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The fruit ripening behavior of the green ripe mutant ( Gr ) of tomato ( Lycopersicon esculentum Mill.) was examined. Green ripe fruit are climacteric and evolve increasing amounts of ethylene after harvest; however, the time course for these events is dramatically altered in comparison with ‘Rutgers’. Maximal rates of C 2 H 4 evolution from Gr fruit were achieved 20 days after the initial increase, and 7 to 10 days prior to maximal respiratory rates. Fruit age at harvest did not affect either the rate or the magnitude of these processes. Wavelength scans of pigment extracts from 60 day postharvest Gr fruit indicated low levels of carotenoids. Mutant fruit also remain firm a long time after harvest. Polygalacturonase activity in Gr fruit increases with fruit age, but reaches only 3% to 5% of the total activity in ‘Rutgers’. PG activity was only slightly reduced when extracts were heated to 65°C for 5 min, suggesting that a heat stable isoenzyme of PG is predominant in mature mutant fruit in contrast to ‘Rutgers’ in which 90% to 95% of PG activity in ripe fruit is heat labile under these conditions. When heterozygous, the Gr mutation is dominant in its effects on total PG activity and on the time course from the initiation of C 2 H 4 and respiratory increases to their maximal rates of evolution. The magnitude of other changes in heterozygous mutant fruit was intermediate between normal and homozygous Gr .
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Transgenic Cantaloupe Charentais melons (Cucumis melo var. cantalupensis Naud. 'Vedrantais') exhibiting strong inhibition of ethylene production were used as a model to discriminate between ethylene-regulated and ethylene-independent ripening pathways. Compared to wild-type fruit, transgenic fruit did not undergo significant yellowing of the rind and softening of the flesh. However, these effects were completely reversed by treating transgenic fruit with 50 μL·L-1 exogenous ethylene. Pigmentation of the flesh occurred early before the onset of the climacteric and was thus unaffected by ethylene inhibition in transgenic fruit. Total soluble solids accumulated at the same rate in both types of fruit until 38 days after pollination when wild-type fruit abscissed. However, as ethylene-inhibited fruit failed to develop a peduncular abscission zone, they remained attached to the plant and accumulated higher amounts of sugars, mainly sucrose. Harvesting transgenic fruit resulted in a small but significant increase of internal ethylene associated with softening of the flesh.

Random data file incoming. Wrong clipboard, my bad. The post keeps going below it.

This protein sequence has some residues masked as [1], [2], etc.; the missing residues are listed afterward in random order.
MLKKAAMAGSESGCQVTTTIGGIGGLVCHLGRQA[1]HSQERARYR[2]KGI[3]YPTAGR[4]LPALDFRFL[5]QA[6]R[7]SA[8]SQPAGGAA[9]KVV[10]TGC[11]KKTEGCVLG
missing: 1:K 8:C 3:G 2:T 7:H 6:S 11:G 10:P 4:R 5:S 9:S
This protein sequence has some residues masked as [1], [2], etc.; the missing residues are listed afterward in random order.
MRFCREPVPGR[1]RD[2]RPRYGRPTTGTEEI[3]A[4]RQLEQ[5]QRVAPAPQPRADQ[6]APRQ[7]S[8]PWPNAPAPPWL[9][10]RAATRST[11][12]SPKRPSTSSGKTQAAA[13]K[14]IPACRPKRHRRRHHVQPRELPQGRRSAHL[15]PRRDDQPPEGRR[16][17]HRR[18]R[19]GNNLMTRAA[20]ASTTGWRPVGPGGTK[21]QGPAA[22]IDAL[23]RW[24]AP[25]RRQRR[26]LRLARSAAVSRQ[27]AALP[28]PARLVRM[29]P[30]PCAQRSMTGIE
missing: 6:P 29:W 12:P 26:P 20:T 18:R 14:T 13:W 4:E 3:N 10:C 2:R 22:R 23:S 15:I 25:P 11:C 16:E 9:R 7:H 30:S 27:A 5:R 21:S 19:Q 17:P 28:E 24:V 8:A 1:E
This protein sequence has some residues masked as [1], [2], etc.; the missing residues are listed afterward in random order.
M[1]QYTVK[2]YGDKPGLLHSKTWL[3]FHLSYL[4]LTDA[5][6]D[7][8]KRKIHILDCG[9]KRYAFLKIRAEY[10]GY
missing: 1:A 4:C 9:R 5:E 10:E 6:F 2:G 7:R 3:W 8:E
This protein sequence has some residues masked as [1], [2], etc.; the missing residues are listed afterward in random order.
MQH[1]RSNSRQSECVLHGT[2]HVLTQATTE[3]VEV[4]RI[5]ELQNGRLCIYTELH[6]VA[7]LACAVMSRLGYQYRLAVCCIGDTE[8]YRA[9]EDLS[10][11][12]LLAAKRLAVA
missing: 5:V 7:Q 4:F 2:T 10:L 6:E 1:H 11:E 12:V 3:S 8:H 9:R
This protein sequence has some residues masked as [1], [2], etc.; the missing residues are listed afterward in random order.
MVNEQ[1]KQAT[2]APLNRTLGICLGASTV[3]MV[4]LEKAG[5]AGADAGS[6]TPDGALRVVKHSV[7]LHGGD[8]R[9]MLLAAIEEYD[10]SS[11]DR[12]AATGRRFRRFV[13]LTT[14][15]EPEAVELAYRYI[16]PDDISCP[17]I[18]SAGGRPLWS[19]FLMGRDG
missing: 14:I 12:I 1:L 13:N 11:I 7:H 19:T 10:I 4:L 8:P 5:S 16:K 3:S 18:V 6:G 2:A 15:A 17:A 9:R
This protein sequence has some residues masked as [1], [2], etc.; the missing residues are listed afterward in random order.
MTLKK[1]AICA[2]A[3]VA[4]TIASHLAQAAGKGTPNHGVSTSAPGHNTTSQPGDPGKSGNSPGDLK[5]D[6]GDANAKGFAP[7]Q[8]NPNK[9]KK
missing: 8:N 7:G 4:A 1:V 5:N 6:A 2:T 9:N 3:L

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Ripening is a dramatic event in the development of many fleshy fruits. Tomato ripening involves a number of chemical and physical changes which convert the fruit from a relatively inedible state to one of optimal quality (2, 19). These changes appear to be highly synchronized, as evidenced by the fact that respiratory patterns, rate of ethylene production, carotene development, and flavor and textural changes normally associated with the ripening process, occur in close succession during the relatively short period in which the fruit ripens (2, 22). The association of these changes with seed maturation supports the popular view that ripening is of adaptive significance in seed dispersal by rendering fruit attractive to animals responsible for dispersal.